By default, any patch loads up with all of the available articulations activated. However, the plugin allows you to easily deactivate individual articulations so that you only have loaded what you really need. You can also save user presets that contain just the articulations of your choice for future use.
As outlined before, each articulation can be assigned to any key on your keyboard or controller so that you can set up your very own keyswitch ranges and functionality.
Although the brass section is a bit more finely structured into trumpets, french horns, and low brass (trombones, bass trombones, contrabass trombone, tuba, & contrabass tuba), it contains a similar articulation structure as the other patches.
The percussion section is put together in a slightly different way. Although you, again, get grouped patches like drums, untuned & tuned percussion, metals, and ensembles, they contain individual, “keyswitch-able” instruments instead of articulations. The percussion section is quite extensive and provides you with all the standard orchestral instruments like timpani, bass drums, snares, tom-toms, cymbals, and more. The tuned percussion section contains a beautiful sounding glockenspiel and xylophone.
Each articulation is carefully multi-sampled and therefore contains various round-robins and dynamics per note. This procedure tremendously reduces the dreaded machine gun effect that can occur when you play fast repetitions with an instrument that has only a limited number of samples. Without multiple round robins present, the sound you get is very static and robotic. To save CPU resources or achieve a distinct effect, you can limit the round robins of each articulation if you want to.
In order to capture the elusive sonic features of Abbey Road Studio One in its full glory, the 90-piece orchestra was recorded using an elaborate array of different microphones at various positions. Apart from the standard close, tree, ambient, and outrigger positions, Spitfire Audio also provides you with spill mics for enhanced realism as well as several mic mixes designed by four-time GRAMMY® Award-winning sound engineer Simon Rhodes (Avatar, Hugo, Harry Potter).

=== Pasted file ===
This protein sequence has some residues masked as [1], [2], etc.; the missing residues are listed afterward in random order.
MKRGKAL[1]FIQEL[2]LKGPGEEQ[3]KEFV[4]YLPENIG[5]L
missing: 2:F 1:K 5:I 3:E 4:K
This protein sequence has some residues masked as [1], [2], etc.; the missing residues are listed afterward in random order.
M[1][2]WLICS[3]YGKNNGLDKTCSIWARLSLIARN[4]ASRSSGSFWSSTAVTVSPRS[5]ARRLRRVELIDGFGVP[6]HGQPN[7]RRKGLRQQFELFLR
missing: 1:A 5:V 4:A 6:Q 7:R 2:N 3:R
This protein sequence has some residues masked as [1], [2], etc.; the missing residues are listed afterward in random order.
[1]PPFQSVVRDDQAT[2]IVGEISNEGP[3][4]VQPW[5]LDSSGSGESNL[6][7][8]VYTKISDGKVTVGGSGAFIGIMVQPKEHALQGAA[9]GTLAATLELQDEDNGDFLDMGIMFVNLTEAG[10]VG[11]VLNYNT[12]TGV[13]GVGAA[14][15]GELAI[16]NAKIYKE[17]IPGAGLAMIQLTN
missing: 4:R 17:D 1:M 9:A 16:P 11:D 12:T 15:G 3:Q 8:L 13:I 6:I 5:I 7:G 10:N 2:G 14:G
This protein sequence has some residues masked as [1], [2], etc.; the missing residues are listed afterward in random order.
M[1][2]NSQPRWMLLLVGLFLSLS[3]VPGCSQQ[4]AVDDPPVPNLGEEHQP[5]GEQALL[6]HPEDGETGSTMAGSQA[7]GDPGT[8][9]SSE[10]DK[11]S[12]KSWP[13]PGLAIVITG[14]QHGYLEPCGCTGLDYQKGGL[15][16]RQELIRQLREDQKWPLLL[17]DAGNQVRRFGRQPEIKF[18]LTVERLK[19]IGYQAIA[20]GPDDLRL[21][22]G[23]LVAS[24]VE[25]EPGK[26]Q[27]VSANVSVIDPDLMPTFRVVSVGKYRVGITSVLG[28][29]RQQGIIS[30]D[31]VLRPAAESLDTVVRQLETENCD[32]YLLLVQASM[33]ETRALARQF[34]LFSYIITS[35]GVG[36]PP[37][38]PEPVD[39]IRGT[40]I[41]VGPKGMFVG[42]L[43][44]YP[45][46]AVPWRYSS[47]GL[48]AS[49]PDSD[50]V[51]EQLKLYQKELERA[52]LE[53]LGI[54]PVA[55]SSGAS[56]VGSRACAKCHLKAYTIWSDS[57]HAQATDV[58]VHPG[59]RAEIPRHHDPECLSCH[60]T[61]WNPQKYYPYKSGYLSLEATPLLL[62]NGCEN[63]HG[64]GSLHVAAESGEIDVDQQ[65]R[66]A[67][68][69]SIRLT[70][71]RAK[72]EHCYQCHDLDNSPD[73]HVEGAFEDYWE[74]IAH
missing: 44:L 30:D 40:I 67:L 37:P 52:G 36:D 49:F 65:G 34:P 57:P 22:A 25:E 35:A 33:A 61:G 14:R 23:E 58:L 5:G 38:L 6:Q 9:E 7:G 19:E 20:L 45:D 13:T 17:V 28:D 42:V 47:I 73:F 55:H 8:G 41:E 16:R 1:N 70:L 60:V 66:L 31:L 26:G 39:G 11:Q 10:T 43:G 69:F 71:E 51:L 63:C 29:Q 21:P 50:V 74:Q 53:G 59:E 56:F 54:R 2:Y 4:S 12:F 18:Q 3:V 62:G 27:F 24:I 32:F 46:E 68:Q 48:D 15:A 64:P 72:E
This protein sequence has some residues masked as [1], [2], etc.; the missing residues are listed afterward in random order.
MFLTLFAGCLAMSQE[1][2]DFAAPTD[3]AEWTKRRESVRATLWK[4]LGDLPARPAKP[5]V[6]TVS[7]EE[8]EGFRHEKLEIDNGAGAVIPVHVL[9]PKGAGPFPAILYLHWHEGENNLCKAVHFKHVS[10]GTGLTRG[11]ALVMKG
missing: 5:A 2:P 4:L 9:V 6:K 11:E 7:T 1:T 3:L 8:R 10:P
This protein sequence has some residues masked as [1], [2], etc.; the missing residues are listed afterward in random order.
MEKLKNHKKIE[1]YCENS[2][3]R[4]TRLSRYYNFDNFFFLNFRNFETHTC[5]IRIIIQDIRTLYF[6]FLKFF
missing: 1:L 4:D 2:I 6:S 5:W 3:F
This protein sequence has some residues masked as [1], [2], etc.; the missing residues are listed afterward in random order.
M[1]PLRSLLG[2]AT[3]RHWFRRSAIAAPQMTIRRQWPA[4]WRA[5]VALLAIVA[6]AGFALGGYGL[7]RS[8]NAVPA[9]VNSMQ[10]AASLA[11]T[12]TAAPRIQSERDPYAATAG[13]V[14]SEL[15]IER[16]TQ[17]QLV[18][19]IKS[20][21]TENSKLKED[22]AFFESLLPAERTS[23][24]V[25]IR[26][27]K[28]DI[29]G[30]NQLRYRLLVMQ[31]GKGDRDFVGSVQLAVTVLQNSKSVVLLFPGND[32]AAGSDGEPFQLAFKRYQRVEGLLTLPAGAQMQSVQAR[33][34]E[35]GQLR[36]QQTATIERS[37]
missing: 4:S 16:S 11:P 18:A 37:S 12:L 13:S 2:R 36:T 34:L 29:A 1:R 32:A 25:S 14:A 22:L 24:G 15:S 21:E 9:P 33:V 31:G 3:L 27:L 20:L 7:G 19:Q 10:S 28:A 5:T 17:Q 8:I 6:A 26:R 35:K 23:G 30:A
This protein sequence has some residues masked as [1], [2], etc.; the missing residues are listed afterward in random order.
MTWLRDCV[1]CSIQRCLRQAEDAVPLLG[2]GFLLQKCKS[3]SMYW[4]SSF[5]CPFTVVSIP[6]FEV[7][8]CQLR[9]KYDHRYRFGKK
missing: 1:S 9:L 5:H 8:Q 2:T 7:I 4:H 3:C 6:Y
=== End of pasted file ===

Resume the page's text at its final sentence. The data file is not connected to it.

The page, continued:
There are two Main Mixes that differ in color and sense of space, which are created by mixing the individual microphone signals. These are your go-to mic mixes for cinematic music and film scoring. Two additional Pop Mixes give you a more focused sound that works very well with pop, rock, and electronic music arrangements. Finally, you get two Vintage Mixes, which are created from rare RM1B ribbon microphones that ran through Abbey Road’s legendary vintage TG Desk. These mixes will give you a distinct vintage scoring stage flavor reminiscent of the golden age of Hollywood film.
You can freely choose and blend between all of these mic positions and mixes, thus creating your very own tone and room sound tailored to your project. Mic positions you don’t need can easily be turned off and purged from memory with the click of a button.
ABBEY ROAD ONE – ORCHESTRAL TEMPLATE
Just in time for the release of Abbey Road One, we created custom-designed orchestral templates for the library for both Cubase & Logic Pro X. These templates contain all of the instruments and articulations of Abbey Road One pre-loaded and neatly laid out, structured, color-coded, and pre-routed, so you can start getting creative right from the get-go.
With version 1.1 of our template for Abbey Road One, we’re also including a second template file that is based around so-called Expression Maps (Cubase) and Articulation Sets (Logic Pro X). Expression Maps and Articulation Sets are unique DAW features that allow you to control articulations or playing styles of an instrument without having to draw in MIDI notes or keyswitches.